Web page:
"If you're in a bad situation, don't worry, it'll change. If you're in a good situation, don't worry, it'll change."
-- John A. Simone Jr.
Time. We are very time sensitive these days. Blogs need updating. Twitter demands tweets. Our Facebook and other social networking clans compel us to post, respond, upload. We are deeply and diversely connected.
Last night, talking with friends, we talked about relationships, disciplines and discipline. We talked about exciting, inspiring vertical spikes and the lonely disorienting vistas of plateaus-the long, seemingly endless flat land of practice. George Leonard writes eloquently about this in Mastery.
Relationships and connection need time. They take commitment, practice. Discipline. They also need flexibility, variation, and forgiveness. Last night we also talked about over-commitment where single-mindedness takes over and all of our energy pours into one place.
Over-commitment, over-concentration leads to illness. Illness takes time, steals and hordes time, saps and pools energy. Illness disconnects us from that which sustains. That which sustains are the diverse and myriad relationships, the abundance around and within us.
As we commit, as we practice, as we deepen our capacity to live and contribute, we also must allow our selves distance from our disciplines without disconnection. Forgive the necessary wandering, exploration and reflection that emerges from wide open spaces. Walk the fine line between distance, reflection and neglect.
Vertical growth and Big Change is exciting, addictive in the disorienting rush and clarity it brings. It is also rare, fleeting. Most of our time is spent on the plateaus, gazing out at the horizons surrounding us. This is where our communities-virtual and visceral-and the web of relationships within them sustain us. This is where discipline serves us.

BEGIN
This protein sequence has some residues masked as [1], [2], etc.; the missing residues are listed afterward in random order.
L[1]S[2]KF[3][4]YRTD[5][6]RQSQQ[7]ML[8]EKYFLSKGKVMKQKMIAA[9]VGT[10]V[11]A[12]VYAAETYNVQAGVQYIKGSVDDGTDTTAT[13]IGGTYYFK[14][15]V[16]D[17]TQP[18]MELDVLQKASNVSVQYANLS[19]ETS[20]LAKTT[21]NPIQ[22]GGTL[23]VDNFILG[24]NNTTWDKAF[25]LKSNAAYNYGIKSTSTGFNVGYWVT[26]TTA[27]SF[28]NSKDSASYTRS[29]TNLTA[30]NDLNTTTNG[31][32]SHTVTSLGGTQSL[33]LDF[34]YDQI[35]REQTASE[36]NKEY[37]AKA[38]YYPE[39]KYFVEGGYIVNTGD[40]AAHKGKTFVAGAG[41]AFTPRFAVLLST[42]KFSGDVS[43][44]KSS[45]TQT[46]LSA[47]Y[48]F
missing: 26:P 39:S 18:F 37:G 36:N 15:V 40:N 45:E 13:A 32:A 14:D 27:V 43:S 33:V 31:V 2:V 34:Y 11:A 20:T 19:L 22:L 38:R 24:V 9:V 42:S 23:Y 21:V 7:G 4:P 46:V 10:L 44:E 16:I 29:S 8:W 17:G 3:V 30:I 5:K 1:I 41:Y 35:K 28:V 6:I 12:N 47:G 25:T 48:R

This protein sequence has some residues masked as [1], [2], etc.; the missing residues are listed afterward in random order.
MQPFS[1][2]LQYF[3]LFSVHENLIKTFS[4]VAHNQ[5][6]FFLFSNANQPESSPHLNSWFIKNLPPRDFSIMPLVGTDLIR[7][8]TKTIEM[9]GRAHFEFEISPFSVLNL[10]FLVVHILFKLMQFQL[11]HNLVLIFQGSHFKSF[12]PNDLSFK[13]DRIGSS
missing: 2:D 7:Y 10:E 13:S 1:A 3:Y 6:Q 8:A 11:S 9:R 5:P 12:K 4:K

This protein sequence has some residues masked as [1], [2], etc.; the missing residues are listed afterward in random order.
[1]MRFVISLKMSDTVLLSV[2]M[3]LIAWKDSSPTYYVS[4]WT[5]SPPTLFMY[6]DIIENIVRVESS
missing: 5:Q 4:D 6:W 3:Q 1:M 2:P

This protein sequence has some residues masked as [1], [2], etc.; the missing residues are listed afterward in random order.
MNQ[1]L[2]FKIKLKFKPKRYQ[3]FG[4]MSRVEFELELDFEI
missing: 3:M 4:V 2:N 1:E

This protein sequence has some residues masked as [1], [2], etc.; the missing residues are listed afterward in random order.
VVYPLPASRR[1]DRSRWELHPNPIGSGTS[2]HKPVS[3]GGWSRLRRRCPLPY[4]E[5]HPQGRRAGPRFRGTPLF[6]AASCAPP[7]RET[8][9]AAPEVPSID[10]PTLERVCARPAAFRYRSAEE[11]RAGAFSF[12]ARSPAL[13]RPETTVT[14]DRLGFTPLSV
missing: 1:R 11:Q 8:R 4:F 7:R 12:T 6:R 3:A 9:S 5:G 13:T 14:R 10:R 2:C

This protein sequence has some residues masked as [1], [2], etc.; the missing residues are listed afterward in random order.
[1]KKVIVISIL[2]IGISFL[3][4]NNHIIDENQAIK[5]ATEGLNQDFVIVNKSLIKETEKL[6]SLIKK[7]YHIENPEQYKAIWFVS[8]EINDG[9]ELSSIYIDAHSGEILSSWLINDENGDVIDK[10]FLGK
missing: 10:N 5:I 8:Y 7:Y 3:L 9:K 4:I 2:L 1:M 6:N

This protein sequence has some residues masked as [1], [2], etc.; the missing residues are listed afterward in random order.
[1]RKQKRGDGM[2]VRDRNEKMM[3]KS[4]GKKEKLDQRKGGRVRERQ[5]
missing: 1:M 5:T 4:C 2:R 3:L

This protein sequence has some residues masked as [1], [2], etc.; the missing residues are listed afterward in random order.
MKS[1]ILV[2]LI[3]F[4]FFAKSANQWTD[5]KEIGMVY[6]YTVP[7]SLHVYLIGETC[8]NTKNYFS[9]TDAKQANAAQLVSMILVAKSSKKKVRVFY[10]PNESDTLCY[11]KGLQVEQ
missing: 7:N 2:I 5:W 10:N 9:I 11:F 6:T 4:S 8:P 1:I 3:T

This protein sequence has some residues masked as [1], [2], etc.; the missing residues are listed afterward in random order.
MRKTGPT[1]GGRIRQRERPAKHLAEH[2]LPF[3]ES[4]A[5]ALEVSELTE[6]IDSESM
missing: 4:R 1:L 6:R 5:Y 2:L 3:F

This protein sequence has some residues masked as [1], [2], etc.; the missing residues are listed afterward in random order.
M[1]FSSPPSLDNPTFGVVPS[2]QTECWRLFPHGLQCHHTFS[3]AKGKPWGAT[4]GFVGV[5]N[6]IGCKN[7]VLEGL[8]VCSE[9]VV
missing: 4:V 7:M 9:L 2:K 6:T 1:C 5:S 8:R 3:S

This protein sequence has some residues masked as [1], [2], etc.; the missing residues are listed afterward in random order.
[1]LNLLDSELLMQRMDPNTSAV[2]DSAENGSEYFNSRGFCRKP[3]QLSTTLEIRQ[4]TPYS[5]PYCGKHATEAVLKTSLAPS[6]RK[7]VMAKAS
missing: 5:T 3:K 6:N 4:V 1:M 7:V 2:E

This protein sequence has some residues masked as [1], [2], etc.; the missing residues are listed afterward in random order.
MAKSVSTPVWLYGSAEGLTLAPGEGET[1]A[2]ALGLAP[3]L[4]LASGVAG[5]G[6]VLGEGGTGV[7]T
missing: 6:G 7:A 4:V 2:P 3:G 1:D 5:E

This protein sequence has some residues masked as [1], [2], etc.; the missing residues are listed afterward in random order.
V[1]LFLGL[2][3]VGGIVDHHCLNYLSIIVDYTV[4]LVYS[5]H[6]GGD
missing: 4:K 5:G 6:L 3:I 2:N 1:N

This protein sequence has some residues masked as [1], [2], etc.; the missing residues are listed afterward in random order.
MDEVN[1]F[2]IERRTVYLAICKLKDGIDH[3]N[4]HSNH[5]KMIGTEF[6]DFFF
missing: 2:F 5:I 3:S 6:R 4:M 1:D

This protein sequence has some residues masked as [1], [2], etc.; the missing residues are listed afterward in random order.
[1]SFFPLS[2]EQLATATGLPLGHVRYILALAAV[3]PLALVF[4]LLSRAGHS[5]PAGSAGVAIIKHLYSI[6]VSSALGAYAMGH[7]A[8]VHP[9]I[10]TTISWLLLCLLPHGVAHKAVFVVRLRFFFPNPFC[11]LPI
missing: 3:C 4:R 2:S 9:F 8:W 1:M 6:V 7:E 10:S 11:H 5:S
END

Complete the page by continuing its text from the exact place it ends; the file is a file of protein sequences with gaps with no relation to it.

Update the blogs, tweet away, maintain and strengthen those Facebook connections. Call friends. Get together, break bread, grill salmon, let the kids run wild in the houseyardneighborhoodpark. Get back on the mat and do some aikido. Renew commitments.
Every once in a while it is OK to step away. Take a breath and slide off line. Tenkan-take a different perspective. Plateaus are truly vast. Exploring the territory within and around us takes practice, discipline. It needs time.
When you come back you’ve got stories to tell, maybe a little wisdom to pass around the fire with the wine. Your communities are curious. Your people want to know where you’ve been. Your children want to play. You are home.